Pilates with Kierstin! Bridges with Stability Ball

Kierstin Elliot

Exercise: Bridges with Stability Ball

Set Up: Lie on your back with knees bent, with left foot flat on the mat, and stability ball under the right foot. Arms resting by your sides. Neutral pelvis.

Execution: Inhale to prep. Exhale to lift pelvis off the mat into bridge position while pressing left foot firmly into the mat and right foot firmly into the stability ball. Hold bridge for one breath, then lower with control maintaining a neutral pelvis. Repeat 5-10 times on this side and then switch to the other leg.

Focus: Keep pelvis completely level throughout the entire exercise. Be sure to not overuse or arch the lower back. Ribs should be flush with abdomen and the knees should be reaching over the toes.

Importance: Key muscles targeted in this exercise are the glutes and hamstrings! Pelvic and core stability are also challenged due to the stability ball. If you feel only your hamstrings engaging as you bridge, move heels closer to sits bones. This should help the glutes turn on.

Modifications: If you find adding the stability ball too challenging, don’t continue using it with faulty form. Try marching slowly in a bridge position- hold the right leg up for 5 counts, then slowly transfer to left leg lifting for five counts. Keep alternating legs being sure the pelvis stays level and glutes and hamstrings are engaged. If you find you pelvis dropping on one side as you do this, then do fewer repetitions to start.

Pilates with Kierstin! Kneeling Side Twist

Kierstin Elliot

Exercise: Kneeling Side Twist

Set Up: Kneel on the reformer facing either right or left side of the room with a strap held in both hands. Hands should be directly in front of the sternum, and arms rounded as if holding a big beach ball. Shoulders relaxed, lats slightly engaged, lower abs lifting up and glutes engaged for stability.

Execution: Inhale to prep. Exhale to twist from waist towards foot bar while maintaining fixed upper body posture. Inhale to return back to starting position. Imagine wringing out your waist.

Focus: Obliques and TA, spinal rotation, and pelvic stability. Be sure to keep the pelvis still while twisting from your waist. Your range of motion should only be about a quarter of a pie. Initiate movement with the ribcage, not the arms.

Importance: Core strengthening, spinal mobility, pelvic stability, and overall coordination.

Modifications: If dealing with bad knees, perform the exercise while sitting on the long box. This can also be done standing on the floor with a theraband attached to a doorknob, or standing with free weights.

 

Pilates with Kierstin! Slingshot Lunges on the Reformer

Just in time for your New Year’s Resolutions, here’s another awesome exercise from Kierstin Elliot, Pilates Teacher at Beyond Basics Physical Therapy!

Goal: Strengthen the glutes and balance 

Exercise: Slingshot Lunges on the Reformer

Set Up: Standing on the floor with right foot near foot bar and left foot against the shoulder rest. Keep left knee straight and tilt upper body forward creating one long diagonal line from head to back toes. Use one blue spring as resistance. Belly button and chin are tucked in with neck lengthened and shoulders rounded back.

Execution: Inhale to send pelvis back into lunge bending the front knee 90 degrees while reaching arms forward and keeping the pelvis level and squared off to the front. Keep shoulders away from ears. Exhale to straighten the front knee, lower arms to sides, and return to your starting position.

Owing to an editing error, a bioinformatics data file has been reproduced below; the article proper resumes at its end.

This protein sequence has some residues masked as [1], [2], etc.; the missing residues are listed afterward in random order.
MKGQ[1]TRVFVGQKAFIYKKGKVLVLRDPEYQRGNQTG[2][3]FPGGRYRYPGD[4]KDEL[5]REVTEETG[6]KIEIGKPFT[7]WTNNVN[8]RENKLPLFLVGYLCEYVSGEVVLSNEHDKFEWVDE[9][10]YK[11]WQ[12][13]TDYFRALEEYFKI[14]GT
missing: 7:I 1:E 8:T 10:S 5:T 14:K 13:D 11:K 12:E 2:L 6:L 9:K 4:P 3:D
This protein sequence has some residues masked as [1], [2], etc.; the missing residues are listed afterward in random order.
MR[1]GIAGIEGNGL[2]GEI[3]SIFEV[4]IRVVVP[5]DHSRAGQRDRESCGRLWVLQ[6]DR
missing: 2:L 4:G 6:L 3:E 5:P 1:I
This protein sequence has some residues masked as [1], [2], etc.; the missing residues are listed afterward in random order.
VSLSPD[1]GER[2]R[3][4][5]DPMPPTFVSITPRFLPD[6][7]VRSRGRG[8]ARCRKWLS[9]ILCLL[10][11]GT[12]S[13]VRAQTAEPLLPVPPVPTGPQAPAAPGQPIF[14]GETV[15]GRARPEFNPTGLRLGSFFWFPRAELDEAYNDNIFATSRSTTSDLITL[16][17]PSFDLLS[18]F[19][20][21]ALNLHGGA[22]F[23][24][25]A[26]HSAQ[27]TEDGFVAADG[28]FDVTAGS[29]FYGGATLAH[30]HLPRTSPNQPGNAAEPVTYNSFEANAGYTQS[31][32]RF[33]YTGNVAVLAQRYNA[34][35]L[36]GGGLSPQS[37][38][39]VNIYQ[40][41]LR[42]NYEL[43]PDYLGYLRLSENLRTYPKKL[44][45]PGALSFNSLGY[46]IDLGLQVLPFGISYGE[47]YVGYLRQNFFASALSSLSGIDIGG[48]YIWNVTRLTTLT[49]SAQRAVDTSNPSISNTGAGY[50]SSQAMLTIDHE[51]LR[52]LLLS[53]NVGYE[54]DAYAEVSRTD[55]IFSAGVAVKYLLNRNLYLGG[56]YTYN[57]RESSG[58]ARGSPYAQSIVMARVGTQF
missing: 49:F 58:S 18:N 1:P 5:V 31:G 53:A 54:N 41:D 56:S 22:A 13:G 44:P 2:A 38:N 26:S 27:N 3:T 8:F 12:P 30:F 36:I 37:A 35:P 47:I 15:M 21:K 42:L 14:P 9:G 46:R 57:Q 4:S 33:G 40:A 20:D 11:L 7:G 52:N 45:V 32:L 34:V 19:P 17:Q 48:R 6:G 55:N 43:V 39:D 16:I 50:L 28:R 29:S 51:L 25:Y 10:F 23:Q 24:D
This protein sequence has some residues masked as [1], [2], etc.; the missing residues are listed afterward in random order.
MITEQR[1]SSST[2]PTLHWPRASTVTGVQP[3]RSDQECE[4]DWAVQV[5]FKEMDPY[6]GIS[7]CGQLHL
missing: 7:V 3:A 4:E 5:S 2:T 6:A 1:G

Focus: Be sure to keep proper alignment throughout the spine. Lumbar spine should be elongated and supported throughout the entire exercise. Maintain core connection by dropping bottom ribs towards the top of your hips bones. Hips should also be level and squared off to the front- make sure there’s no pelvic rotation during lunges.

Importance: One of the best exercises for strengthening your glutes! This exercise also enhances your ability to stabilize the pelvis and lower back while connecting to the core for improved balance.

Modifications: Limit the range of motion in standard position, or drop back knee to the carriage. Dropping the back knee may draw more focus to the quad, making the exercise feel more like a stretch, however, the focus should still be held on standing glute. For an added challenge, grab a set of 3 pound free weights for your arms for added core control.

Pilates Move of The Month with Kierstin! Lat Pull and Triceps

Kierstin Elliot

kierstinbbpt_sm

Goal: To IMPROVE Posture!

Exercise: Lat Pulls and Triceps

Set up: Lie facedown on the box with naval pulled up towards the spine, chin tucked in with neck lengthened (as if you are holding a tangerine under your chin), glutes engaged, and legs extended. Pull yourself to back bars of the reformer and hold onto the poles with both hands. Use one blue spring for resistance.

Execution: Inhale to lengthen elbows, exhale to bend elbows.

Focus: The main muscle group targeted here are the lats. Think about pulling down from the armpits while the elbows bend and extend. This action will help stabilize the shoulders, keeping them out of the ears. Also, focus on releasing the upper traps and lengthening the back of the neck. The more work we can get from underneath the shoulder blades, rather than above, the better!

Importance: Improves posture! Strong back extensors lead to better posture, especially in this day in age where phones and computers are constantly pulling our shoulders forward and weakening our backs. Incorporate a few lat pulls into your routine and feel taller almost instantly!

Modifications: To make it easier, drop tension to one yellow spring. To make it harder, place a squishy ball between ankles and add hamstring curls or pulses between lat pull sets!

Here I am, demonstrating the lat pull!

Pilates and the Pelvic Floor

 

Gym CadillacKierstin Elliott, Pilates Instructor at BBPT

Breath. Breath is the common denominator for understanding how pilates can enhance the pelvic floor’s function. Reciprocally, using your pelvic floor correctly can deepen your connection to your pilates practice.

Let’s take a look at how to optimize your breath in the first place. A deep, three dimensional breath utilizes your diaphragm to its fullest extent. When you inhale, your diaphragm contracts forming a dome shape under the rib cage while simultaneously lengthening the pelvic floor creating a cylindrical shape within your torso.

There are two options for the rib cage while you take this inhale. Option one involves flaring the ribs outward during the breath. Option two involves narrowing the ribs slightly down towards your ASIS (hip bones). When we breathe with a more neutral, tapered rib cage, we utilize the second option for rib placement, thus finding our Zone of Apposition (ZOA). Breathing within the ZOA provides us with the most efficient breath we can take. Once the ribs are placed properly over the pelvis, we’re able to create the cylindrical shape within the torso and the relationship between the diaphragm and the pelvic floor is optimized!